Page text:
Between Hillary Clinton’s loss in the US election and Helen Clark’s failed bid for UN secretary-general, 2016 was a hell of a year for women in high office. Clinton didn’t manage to smash her literal glass ceiling, while Clark claims she hit hers.
Long thought to be the clear frontrunner, New Zealand’s former prime minister and the then-administrator of the UN Development Program was firmly denied the UN’s top job. It was a choice that disappointed many, not least of which those advocating a woman for the job. In the organisation’s 72-year history, the position has been exclusively held by men.
Clark’s not surprised by the comparison — one prophetically made in the new film, My Year With Helen. “Women were going for top jobs and they didn’t get them,” she tells Crikey.
When asked for her views on how the UN needs to change in 2018, she sighs deeply.
“Well, it’s got a range of challenges.”
Though Clark has directly refuted allegations that women were discriminated against in the race for SG, she’s sceptical about the overall impartiality and objectivity of the institution as a whole.
“Firstly, the fact that the UN has a constitution which is very difficult to change,” she says. “At the core of that is the proposition of permanent membership to the Security Council which is stuck in the geo-politics of 1945.
“This is clearly a problem, because it’s not seen as representative. One of the issues is that when organisations aren’t seen as representative and responsive, over time their relevance withers and in extreme situations they disappear. Now, the UN’s not going to disappear, but it does need an injection of sheer political reality and updating to be seen as relevant to our time.”
Clark argues that the five permanent members of the Security Council (Russia, the US, the UK, France and China) have “acquired an enormous amount of power” that would best be limited. She also suggests the SG should be restricted to one term in office to deliver action quickly — “The way things are the moment, the UN is not seen as anything like a top or sometimes even relevant actor in the resolution of [conflicts]” — and calls for changes to the SG selection process.
“The list kind of goes on.” She laughs. “But we can add to it the bureaucracy, the lack or meritocracy, these are all issues … To watch from miles away, one is concerned. One doesn’t see much sign of the increased relevance that the UN needs to have. It’s one of those organisations that has to be better, and I think it is struggling.”
Clark really is miles away from it now. “In my mind, I’ve always been able to shut the door on something and move on to the next thing. That’s essentially what I did in October 2016,” she says.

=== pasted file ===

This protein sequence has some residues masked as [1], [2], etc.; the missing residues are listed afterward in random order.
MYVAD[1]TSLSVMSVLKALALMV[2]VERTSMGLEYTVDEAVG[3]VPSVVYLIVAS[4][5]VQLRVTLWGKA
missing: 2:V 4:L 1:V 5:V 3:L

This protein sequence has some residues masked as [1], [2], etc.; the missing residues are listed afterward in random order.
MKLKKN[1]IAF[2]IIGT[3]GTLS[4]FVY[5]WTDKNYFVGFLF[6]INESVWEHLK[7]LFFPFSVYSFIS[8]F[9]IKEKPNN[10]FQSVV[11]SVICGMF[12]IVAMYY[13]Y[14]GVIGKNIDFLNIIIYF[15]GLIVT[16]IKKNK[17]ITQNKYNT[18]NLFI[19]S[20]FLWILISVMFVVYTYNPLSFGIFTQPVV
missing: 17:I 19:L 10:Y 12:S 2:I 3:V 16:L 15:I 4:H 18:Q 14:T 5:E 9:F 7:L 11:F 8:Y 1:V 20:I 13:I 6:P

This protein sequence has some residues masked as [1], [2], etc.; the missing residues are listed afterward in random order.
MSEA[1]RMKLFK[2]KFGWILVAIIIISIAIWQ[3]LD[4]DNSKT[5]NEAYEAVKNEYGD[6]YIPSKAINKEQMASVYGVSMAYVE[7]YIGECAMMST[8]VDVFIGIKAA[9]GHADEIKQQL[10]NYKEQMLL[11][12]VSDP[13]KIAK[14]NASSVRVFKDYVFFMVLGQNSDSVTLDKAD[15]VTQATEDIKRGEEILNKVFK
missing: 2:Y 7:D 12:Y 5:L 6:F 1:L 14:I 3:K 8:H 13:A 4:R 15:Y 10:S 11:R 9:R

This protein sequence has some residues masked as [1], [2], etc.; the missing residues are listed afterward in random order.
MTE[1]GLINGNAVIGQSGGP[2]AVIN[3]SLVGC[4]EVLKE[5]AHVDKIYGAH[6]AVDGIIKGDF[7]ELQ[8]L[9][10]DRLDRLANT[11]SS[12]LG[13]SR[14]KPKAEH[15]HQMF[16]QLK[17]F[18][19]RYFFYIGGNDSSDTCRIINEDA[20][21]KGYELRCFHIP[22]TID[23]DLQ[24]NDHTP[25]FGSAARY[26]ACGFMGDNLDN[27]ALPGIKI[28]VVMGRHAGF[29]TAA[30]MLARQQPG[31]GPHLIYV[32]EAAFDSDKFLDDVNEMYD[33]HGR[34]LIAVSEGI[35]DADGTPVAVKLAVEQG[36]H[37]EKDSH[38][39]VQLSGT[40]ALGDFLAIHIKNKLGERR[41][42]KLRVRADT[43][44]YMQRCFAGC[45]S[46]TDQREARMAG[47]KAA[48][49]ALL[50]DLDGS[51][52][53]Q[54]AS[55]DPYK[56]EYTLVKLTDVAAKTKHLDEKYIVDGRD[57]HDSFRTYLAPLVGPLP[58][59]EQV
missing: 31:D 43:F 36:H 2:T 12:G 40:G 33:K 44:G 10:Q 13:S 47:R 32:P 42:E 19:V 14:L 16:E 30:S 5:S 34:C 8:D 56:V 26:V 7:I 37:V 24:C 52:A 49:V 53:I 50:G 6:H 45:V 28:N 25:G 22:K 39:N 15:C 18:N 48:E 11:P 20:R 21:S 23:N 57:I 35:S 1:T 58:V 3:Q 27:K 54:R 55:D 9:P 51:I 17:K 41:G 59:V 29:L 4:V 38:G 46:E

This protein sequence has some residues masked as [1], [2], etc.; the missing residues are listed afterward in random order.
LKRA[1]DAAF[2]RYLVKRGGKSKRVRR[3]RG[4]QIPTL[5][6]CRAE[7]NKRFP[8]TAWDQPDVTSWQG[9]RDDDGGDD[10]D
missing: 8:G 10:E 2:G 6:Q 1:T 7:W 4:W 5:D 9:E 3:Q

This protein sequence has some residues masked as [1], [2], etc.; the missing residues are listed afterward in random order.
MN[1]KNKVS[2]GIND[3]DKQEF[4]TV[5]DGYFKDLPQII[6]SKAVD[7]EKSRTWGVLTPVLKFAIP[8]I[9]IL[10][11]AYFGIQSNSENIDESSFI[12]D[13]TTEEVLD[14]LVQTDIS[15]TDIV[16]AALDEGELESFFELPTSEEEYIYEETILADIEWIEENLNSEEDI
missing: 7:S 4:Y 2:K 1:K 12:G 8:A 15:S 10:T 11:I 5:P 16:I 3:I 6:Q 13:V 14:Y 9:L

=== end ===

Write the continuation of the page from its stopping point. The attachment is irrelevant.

She stayed at the UN just six months after losing out to Portugal’s Antonio Guterres, ending eight years in her role as administrator. Clark now enjoys a full roster of speaking engagements and policy development roles.
This distance certainly allows her to take a number of swings at the organisation but, though the long-serving former NZ PM is known as no-nonsense, she shows considerable restraint in discussing other aspects of her political career.
When Clark — an advocate for asylum seekers who played an active role in the Tampa affair — is asked about Australia’s recent controversial appointment to the Human Rights Council, she congratulates them on successful diplomacy and wishes them well. When asked about simmering tensions between New Zealand and Australia, she stresses the importance of the bilateral relationship, no matter who’s in office: “I worked very well with John Howard and (laughs) we’re very different people!”
Then the subject turns towards women in politics and she’s frank once again. “I think young women need to see [politics] as a career that they would pursue, and then they’ve got to get in and fight for a place,” she says, while also acknowledging structural issues like childcare and spousal support. “Sometimes the image of politics can be that it’s not a very attractive position, but actually we need people of integrity with good ethics to come forward and run for public office. That should include as many women as men.”
“I also think that lifting up more women can change the tone of how parliaments are run,” she goes on. “[New Zealand’s] definitely benefited from the presence of more women — we’re up to 38% now.” On the issue of tone, she says, “I think women are fundamentally better behaved in these settings” while laughing. “Before women came in, it was pretty much a boys’ club, and until you get to critical mass with women, that stays the same.”
The tone of New Zealand’s political discourse has of course had a huge shift with the election of 37-year-old Prime Minister Jacinda Ardern — the first woman to take the leadership since Clark left office in 2008. When asked for advice for Ardern from one woman PM to another, Clark sighs again. “I think Jacinda is navigating that pretty well. She turns a deaf ear to silly sexist stuff which is around — it’s always around, never goes away. Because if you respond to it, that gives it oxygen.”
She laughs. “Don’t bother responding. Just ride over it, drive through it.”